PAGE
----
New England Journal of Medicine

  1. Give it a rest, doc!

    One of the biggest reasons for all the hospital screw-ups you've been hearing about is that too many doctors are dead tired most of the time -- and they're not wiped out from cashing insurance checks or test-driving new Mercedes models.

    Hospital docs, surgeons and interns work insane hours -- they're allowed to work 30 hours straight, the kinds of shifts that would knock anyone in any industry flat out.

    Those little energy drinks won't do much for that kind of exhaustion.

    Now, some researchers are finally calling for an end to this madness, or at least the beginning of the end. They wrote in the New England Journal of Medicine that hospitals should not allow surgeons to perform elective procedures if they worked through the previous night.

    And at the very least, they said surgeons should warn a patient when they're functioning on little sleep -- and allow the patient to back out and reschedule.

    I don't know about you, but if my surgeon told me he had been up all night, you wouldn't be able to get me out of there fast enough... so naturally, surgeons are dead-set against it.

    In a competing editorial, three members of the American College of Surgeons insist they can handle surgery without sleep... which is like a drunk insisting he's OK to drive.

    No exaggeration here -- because we know that sleep deprivation can have the same impact on the body as an all-night bender.

    And we also know that sleepless docs and surgeons screw up more.

    One study in 2009 found that patients operated on by sleep-deprived docs have nearly twice the rate of complications. An earlier study found that docs who worked long shifts were five times more likely to make diagnostic errors.

    And you're expected to let this guy come at you with a scalpel? I wouldn't let him prepare a sandwich!

    Enough's enough -- we force pilots, truck drivers, and nuclear power workers to take breaks because lives are on the line.

    Why should docs be any different?

  2. Overall Benefits of Tipping a Daily Glass or Two

    Overall Benefits of Tippinga Daily Glass or Two

    Glasses for lasses

    Good drinking = good thinking

    As you well know, a regular feature of the Daily Dose involves me singing the praises of moderate consumption of alcohol. It's an easy topic to revisit often, since lots of studies are proving the health plusses of responsible drinking. Often, this research focuses on the overall benefits of tipping a daily glass or two - things like an increased resistance to heart disease, certain cancers, etc.

    But rarely do such studies separate out these effects respective to the sexes. Although an occasional nip is good for just about everybody, men and women can benefit in different ways. I've come across some studies that show that regular imbibing can carry some particularly attractive benefits for women.

    First off is the U.S. study of women over 70 that concluded a daily alcoholic drink may stave off age-related mental decline. As reported in 2005 by the New England Journal of Medicine, a Harvard University-affiliated study reinforces previous studies' suggestion that moderate drinking may reduce the effects of dementia.

    This research, conducted on a sample of over 11,000 women aged 70-81 for 2 full years, found that those who consumed at least one alcoholic beverage every day scored better on cognitive and memory tests than non-drinkers. The drinkers were also found to run lower risks of mental impairment and cognitive decline over time than the teetotalers. The study made no distinction between types of alcohol: Beer, wine, and liquor all seemed to contribute to the positive effects.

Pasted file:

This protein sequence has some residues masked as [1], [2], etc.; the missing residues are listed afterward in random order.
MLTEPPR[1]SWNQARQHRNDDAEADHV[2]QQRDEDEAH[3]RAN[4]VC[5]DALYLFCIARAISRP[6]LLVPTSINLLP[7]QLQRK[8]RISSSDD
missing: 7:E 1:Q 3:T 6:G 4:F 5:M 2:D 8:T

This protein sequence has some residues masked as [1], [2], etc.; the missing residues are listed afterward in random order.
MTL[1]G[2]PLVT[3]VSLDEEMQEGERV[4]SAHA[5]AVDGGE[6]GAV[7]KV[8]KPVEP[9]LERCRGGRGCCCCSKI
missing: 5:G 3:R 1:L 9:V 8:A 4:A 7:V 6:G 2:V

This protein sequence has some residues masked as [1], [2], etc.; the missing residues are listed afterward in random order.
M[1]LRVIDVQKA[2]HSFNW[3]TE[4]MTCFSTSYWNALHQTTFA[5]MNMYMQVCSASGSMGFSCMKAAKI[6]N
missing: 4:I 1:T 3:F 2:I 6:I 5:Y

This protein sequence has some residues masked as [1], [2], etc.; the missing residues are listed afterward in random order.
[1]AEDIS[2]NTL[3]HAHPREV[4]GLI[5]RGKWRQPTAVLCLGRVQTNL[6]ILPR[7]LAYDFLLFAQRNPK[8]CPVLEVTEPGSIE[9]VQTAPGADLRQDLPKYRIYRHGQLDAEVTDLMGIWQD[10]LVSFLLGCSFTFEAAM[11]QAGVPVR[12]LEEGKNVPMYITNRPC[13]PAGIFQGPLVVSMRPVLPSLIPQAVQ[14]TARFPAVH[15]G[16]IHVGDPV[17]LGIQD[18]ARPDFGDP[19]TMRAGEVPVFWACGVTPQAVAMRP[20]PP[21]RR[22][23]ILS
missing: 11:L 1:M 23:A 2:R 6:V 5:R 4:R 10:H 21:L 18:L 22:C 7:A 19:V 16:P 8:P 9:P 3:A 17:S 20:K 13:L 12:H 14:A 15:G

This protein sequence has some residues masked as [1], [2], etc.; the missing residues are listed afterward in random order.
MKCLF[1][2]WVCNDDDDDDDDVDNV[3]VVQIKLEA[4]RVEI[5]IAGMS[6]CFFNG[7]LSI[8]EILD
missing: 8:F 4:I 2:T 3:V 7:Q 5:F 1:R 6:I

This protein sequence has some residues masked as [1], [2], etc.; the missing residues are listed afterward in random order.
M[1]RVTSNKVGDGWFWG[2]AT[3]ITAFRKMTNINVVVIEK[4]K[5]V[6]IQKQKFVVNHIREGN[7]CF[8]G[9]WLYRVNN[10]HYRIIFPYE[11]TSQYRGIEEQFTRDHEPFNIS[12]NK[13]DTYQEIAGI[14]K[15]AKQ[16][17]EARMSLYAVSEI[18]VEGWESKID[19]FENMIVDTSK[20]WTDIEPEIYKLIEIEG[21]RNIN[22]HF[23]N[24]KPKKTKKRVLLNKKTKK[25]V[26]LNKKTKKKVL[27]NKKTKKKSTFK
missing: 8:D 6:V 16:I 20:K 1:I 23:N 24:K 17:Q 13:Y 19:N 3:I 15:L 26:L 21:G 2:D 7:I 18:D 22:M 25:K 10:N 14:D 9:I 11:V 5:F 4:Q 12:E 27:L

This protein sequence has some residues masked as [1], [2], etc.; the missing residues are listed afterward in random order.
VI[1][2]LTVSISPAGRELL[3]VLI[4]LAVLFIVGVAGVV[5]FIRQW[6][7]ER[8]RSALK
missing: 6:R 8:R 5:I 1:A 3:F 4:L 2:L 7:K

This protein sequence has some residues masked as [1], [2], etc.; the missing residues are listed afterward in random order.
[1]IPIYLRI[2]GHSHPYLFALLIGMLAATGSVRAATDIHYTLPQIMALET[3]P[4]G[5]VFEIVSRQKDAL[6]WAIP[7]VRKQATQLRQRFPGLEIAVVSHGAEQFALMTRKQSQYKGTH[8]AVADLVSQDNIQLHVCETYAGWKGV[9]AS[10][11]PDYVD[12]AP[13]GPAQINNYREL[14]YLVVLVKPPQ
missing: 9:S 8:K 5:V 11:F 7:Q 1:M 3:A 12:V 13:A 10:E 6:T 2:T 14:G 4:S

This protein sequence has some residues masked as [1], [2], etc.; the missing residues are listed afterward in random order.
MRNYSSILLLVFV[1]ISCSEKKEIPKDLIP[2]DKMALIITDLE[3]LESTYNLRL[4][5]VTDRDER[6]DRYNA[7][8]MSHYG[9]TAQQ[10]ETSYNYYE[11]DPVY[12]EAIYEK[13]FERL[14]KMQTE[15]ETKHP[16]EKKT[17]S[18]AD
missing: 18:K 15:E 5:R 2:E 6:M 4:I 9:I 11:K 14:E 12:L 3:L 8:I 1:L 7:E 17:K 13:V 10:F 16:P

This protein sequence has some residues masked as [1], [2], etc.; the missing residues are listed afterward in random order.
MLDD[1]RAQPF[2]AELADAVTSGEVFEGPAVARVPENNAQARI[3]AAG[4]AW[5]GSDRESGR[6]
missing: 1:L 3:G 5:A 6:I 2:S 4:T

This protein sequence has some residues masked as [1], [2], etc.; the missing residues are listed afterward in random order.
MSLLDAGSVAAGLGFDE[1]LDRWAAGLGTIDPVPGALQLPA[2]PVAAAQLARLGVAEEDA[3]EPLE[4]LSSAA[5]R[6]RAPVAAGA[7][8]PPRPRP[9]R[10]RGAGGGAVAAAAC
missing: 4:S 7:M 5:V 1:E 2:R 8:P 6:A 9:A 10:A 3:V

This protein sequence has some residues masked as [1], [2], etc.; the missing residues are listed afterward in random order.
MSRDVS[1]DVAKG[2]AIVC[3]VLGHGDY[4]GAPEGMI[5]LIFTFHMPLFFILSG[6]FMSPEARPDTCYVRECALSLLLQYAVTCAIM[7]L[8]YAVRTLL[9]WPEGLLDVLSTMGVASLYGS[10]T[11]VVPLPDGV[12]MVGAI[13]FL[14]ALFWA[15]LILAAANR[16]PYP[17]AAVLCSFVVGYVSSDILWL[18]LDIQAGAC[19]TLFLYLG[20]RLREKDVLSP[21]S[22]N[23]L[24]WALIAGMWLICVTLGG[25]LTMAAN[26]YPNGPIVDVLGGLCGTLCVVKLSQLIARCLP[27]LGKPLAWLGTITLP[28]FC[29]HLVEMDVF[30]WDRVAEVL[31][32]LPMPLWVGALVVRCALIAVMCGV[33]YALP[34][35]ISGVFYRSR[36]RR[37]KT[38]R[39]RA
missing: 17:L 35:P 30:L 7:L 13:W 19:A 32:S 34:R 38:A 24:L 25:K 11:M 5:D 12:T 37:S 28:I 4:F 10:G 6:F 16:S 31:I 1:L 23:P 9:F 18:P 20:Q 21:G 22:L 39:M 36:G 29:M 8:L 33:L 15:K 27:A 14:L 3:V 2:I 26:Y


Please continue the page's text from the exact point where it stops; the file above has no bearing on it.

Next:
The study's author, a doctor from Boston's Brigham and Women's Hospital, theorized that alcohol's proven benefits to the heart and blood vessels may also be the root causes of its brain-boosting powers - via improved circulation and blood cholesterol, and by aiding in the body's insulin processing.

    Encouraging news, huh ladies?

    But that's only the beginning: Some Portuguese research found that compounds called polyphenols - antioxidants in wine and beer long known to have anticancer and antiviral properties - appear to significantly reduce women's risk of breast cancer. Keep reading


    Beer batters wine and liquor in cancer fighting?

    Even the medical establishment has embraced polyphenols (antioxidant compounds in beer and wine) as powerful weapons against heart disease for people of both sexes, and all ages. But most research lately has focused on the polyphenols found in red wine, specifically a powerful one called resveratrol.

    But here's an interesting note about polyphenols, courtesy of the British Beer and Pub Association: The Portuguese study mentioned above found another polyphenol called xanthohumol was actually MORE powerful than resveratrol at slowing breast cancer cell growth. And where can you girls get xanthohumol?

    Beer, of course.

    Also according to the British suds lobby, a glass of the average beer contains only 41 calories - less then either milk or fruit juice, and far below wine's 77 calories or hard liquor's whopping 250!

    That means for those watching their waistlines hoisting a daily pint or two may be the best way to go to get all the health benefits of alcohol with the minimum of caloric impact. If you ask me, though (remember, I don't work for the beer lobby), however you get your daily drink is perfectly fine

    Especially if you want to stay mentally sharp and cancer-free, ladies.

    Tipping a glass, but not tipping the scales,

    William Campbell Douglass II, MD

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